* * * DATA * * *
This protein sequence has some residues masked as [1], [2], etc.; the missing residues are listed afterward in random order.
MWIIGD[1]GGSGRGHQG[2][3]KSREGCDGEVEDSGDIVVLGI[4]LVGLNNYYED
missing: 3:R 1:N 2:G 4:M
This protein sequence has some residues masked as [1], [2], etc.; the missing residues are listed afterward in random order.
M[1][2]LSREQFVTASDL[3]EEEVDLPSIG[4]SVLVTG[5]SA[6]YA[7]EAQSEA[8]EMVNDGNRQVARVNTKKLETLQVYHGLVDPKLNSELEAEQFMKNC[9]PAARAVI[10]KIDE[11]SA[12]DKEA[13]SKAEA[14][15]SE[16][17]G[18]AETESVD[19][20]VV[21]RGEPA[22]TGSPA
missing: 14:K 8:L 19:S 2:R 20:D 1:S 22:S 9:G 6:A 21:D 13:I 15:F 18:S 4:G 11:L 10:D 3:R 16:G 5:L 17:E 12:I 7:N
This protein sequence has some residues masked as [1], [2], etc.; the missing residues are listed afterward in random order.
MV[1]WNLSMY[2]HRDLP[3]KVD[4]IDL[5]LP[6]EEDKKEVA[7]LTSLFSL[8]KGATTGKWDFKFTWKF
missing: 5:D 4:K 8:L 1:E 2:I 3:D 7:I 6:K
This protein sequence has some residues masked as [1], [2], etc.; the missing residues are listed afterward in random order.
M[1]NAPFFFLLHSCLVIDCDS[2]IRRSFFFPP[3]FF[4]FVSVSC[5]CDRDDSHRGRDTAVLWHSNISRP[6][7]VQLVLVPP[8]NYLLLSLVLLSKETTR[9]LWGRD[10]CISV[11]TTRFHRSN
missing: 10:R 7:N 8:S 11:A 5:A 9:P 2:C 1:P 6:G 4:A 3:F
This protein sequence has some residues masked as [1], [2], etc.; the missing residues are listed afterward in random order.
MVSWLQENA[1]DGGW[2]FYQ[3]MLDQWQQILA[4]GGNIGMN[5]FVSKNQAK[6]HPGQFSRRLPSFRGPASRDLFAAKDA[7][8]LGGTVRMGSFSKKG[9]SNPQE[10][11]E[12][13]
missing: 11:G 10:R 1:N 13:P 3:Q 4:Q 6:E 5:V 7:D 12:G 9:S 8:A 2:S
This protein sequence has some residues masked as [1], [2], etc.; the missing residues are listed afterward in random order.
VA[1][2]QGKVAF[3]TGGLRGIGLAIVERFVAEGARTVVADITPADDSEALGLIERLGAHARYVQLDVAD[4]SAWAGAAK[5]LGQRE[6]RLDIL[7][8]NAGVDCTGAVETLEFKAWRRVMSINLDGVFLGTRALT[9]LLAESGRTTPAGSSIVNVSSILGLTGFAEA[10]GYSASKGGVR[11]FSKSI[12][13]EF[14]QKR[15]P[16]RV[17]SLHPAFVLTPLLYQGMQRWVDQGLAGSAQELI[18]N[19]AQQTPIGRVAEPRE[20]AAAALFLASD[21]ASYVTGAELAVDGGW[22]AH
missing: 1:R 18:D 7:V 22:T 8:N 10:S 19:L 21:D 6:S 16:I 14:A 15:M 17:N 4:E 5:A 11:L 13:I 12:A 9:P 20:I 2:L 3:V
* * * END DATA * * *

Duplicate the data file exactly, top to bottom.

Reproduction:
This protein sequence has some residues masked as [1], [2], etc.; the missing residues are listed afterward in random order.
MWIIGD[1]GGSGRGHQG[2][3]KSREGCDGEVEDSGDIVVLGI[4]LVGLNNYYED
missing: 3:R 1:N 2:G 4:M
This protein sequence has some residues masked as [1], [2], etc.; the missing residues are listed afterward in random order.
M[1][2]LSREQFVTASDL[3]EEEVDLPSIG[4]SVLVTG[5]SA[6]YA[7]EAQSEA[8]EMVNDGNRQVARVNTKKLETLQVYHGLVDPKLNSELEAEQFMKNC[9]PAARAVI[10]KIDE[11]SA[12]DKEA[13]SKAEA[14][15]SE[16][17]G[18]AETESVD[19][20]VV[21]RGEPA[22]TGSPA
missing: 14:K 8:L 19:S 2:R 20:D 1:S 22:S 9:G 6:A 21:D 13:I 15:F 18:S 4:G 11:L 10:D 3:R 16:G 5:L 17:E 12:I 7:N
This protein sequence has some residues masked as [1], [2], etc.; the missing residues are listed afterward in random order.
MV[1]WNLSMY[2]HRDLP[3]KVD[4]IDL[5]LP[6]EEDKKEVA[7]LTSLFSL[8]KGATTGKWDFKFTWKF
missing: 5:D 4:K 8:L 1:E 2:I 3:D 7:I 6:K
This protein sequence has some residues masked as [1], [2], etc.; the missing residues are listed afterward in random order.
M[1]NAPFFFLLHSCLVIDCDS[2]IRRSFFFPP[3]FF[4]FVSVSC[5]CDRDDSHRGRDTAVLWHSNISRP[6][7]VQLVLVPP[8]NYLLLSLVLLSKETTR[9]LWGRD[10]CISV[11]TTRFHRSN
missing: 10:R 7:N 8:S 11:A 5:A 9:P 2:C 1:P 6:G 4:A 3:F
This protein sequence has some residues masked as [1], [2], etc.; the missing residues are listed afterward in random order.
MVSWLQENA[1]DGGW[2]FYQ[3]MLDQWQQILA[4]GGNIGMN[5]FVSKNQAK[6]HPGQFSRRLPSFRGPASRDLFAAKDA[7][8]LGGTVRMGSFSKKG[9]SNPQE[10][11]E[12][13]
missing: 11:G 10:R 1:N 13:P 3:Q 4:Q 6:E 5:V 7:D 12:G 9:S 8:A 2:S
This protein sequence has some residues masked as [1], [2], etc.; the missing residues are listed afterward in random order.
VA[1][2]QGKVAF[3]TGGLRGIGLAIVERFVAEGARTVVADITPADDSEALGLIERLGAHARYVQLDVAD[4]SAWAGAAK[5]LGQRE[6]RLDIL[7][8]NAGVDCTGAVETLEFKAWRRVMSINLDGVFLGTRALT[9]LLAESGRTTPAGSSIVNVSSILGLTGFAEA[10]GYSASKGGVR[11]FSKSI[12][13]EF[14]QKR[15]P[16]RV[17]SLHPAFVLTPLLYQGMQRWVDQGLAGSAQELI[18]N[19]AQQTPIGRVAEPRE[20]AAAALFLASD[21]ASYVTGAELAVDGGW[22]AH
missing: 1:R 18:D 7:V 22:T 8:N 10:S 19:L 21:D 6:S 16:I 14:A 15:M 17:N 4:E 5:A 11:L 13:I 12:A 9:P 20:I 2:L 3:V